Math and Literacy in Menomonie

Math and Literacy in Menomonie
Posted on 09/18/2015

Over the past several months, teachers and administrators have worked together to define a clear vision for math and literacy in the School District of the Menomonie Area.  While recent debates across the country often include rhetoric focused on school accountability, standardized assessments, and the common core standards, how many people actually have a clear understanding of what we are trying to teach our children?  In the SDMA, we have worked hard to summarize the answer to this question in clear terms so that our school district’s focus for both math and literacy can be a vision shared by parents, educators, students, and community members.

In the area of math, the three main pillars of what we are teaching our students in grades K-12 include Procedural Skills and Fluency, Conceptual Understanding, and Real World Applications. In addition to teaching students basic math facts and calculations, instruction now includes a greater emphasis on applying those skills and gaining a better understanding of numerical relationships. This is a bit of a shift from traditional math instruction that used to have a greater emphasis on facts and calculations, with less focus on conceptual understanding and application. Our school district has already made a lot of progress in this area and, this year, teachers in our elementary schools are using a new curriculum resource that provides for more rigor and greater consistency in all classrooms across the school district.

What does it mean for students in the Menomonie Area to be literate? The main pillars of literacy in our school district include Reading, Writing, Word Study (spelling, vocabulary, etc.), as well as Listening and Speaking. Like math, our teachers not only help our students learn the basic mechanics of reading, writing, listening, and speaking, but they also emphasize the importance of applying these skills to real world situations.  Instead of a more traditional approach of teaching these skills primarily in separate, somewhat isolated lessons, current practices spiral literacy learning opportunities across curricular areas, while using resources relevant to student interests.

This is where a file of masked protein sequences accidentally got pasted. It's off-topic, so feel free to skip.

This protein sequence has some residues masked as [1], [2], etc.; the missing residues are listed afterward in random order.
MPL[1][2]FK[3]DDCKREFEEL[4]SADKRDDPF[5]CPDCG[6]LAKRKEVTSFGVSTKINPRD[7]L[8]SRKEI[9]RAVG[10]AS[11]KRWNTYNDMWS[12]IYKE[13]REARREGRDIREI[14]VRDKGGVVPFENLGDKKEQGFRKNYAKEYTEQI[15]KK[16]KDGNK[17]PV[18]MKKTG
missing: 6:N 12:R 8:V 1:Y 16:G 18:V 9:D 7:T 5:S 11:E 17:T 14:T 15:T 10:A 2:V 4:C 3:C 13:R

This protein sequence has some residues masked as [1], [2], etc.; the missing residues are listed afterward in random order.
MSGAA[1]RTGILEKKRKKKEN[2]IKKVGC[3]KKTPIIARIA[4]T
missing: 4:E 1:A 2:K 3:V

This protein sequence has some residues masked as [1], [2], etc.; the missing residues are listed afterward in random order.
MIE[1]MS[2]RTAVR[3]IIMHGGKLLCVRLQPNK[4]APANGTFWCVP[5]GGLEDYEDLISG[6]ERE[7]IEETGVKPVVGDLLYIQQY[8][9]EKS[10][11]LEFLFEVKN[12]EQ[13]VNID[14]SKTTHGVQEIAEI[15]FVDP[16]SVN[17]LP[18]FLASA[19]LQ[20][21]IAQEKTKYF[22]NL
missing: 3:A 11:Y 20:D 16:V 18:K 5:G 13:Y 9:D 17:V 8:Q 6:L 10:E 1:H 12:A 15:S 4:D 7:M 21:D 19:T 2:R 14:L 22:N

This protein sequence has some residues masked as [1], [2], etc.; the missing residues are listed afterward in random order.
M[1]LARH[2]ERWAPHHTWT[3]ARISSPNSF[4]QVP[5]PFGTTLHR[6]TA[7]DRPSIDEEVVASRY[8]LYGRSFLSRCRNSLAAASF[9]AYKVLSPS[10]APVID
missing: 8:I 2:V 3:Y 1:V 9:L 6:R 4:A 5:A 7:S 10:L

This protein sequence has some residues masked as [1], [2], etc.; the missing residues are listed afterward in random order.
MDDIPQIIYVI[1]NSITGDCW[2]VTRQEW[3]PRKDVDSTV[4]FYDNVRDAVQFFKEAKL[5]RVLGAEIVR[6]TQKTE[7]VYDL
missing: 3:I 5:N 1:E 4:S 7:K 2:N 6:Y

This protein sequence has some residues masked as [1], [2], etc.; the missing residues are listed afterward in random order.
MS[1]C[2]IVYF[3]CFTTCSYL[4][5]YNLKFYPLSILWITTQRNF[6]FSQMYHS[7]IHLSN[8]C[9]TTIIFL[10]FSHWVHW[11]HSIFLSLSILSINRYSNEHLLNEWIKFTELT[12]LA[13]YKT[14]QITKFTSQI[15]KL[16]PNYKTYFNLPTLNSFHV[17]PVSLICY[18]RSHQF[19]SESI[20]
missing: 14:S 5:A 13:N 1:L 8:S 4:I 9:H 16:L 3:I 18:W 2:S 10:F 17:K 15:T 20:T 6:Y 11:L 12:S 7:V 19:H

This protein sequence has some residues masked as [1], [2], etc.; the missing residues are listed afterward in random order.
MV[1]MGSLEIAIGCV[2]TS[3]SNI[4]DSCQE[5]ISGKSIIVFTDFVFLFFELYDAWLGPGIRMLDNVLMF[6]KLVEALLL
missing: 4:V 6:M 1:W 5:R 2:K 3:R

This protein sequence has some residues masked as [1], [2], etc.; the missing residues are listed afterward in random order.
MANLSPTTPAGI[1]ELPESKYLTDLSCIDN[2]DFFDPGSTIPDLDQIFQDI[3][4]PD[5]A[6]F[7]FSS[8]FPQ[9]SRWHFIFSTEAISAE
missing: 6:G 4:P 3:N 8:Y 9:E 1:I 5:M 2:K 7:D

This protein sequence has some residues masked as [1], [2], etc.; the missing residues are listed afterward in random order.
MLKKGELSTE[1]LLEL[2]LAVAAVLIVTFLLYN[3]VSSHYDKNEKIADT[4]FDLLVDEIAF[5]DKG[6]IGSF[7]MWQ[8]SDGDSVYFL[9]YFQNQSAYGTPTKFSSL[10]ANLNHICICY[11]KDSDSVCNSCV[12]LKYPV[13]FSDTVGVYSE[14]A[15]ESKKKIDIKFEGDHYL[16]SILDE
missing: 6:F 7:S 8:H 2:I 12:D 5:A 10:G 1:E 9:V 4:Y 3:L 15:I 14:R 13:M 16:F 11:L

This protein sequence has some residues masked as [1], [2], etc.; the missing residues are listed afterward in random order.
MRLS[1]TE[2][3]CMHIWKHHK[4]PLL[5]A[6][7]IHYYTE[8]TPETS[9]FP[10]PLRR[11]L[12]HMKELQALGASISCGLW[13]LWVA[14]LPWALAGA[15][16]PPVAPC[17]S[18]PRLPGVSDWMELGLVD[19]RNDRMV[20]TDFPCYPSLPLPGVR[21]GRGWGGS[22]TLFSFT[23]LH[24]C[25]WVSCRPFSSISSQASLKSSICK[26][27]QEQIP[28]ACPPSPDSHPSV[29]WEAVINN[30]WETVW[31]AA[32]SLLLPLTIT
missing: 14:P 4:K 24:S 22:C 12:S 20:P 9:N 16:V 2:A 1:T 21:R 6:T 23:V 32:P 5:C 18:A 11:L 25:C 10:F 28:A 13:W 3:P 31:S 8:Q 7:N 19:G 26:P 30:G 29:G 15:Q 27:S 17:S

With only a finite amount of instructional time and other resources, we need to make a conscious decision for what our students will need to best prepare them for their futures. In both literacy and math, it is important that we understand the importance of teaching our children skills for critical thinking and effectively applying the basic mechanics.  

Learning basic skills is still as important as it ever has been, but continued advances in technology and the continued evolution of our society has reduced the emphasis that we have for some skills (ie. spending weeks practicing long division algorithms) and has now placed a higher priority on reasoning and application.

Should school stakeholders have any questions, concerns, or suggestions regarding math and literacy instruction in our school district, I invite you to visit the Administrative Service Center on Pine Avenue or contact me at 715-232-1642.  More information about our schools can be found on the school district website ( and on Twitter (

Acknowledgement: Much of the work on the vision for math and literacy for the School District of the Menomonie Area was completed by SDMA Director of Instruction Brian Seguin, SDMA Math Coach Michelle Dupree, and SDMA Literacy Coach Tera Ellison.

The graphic below demonstrates the math and literacy visions in the SDMA.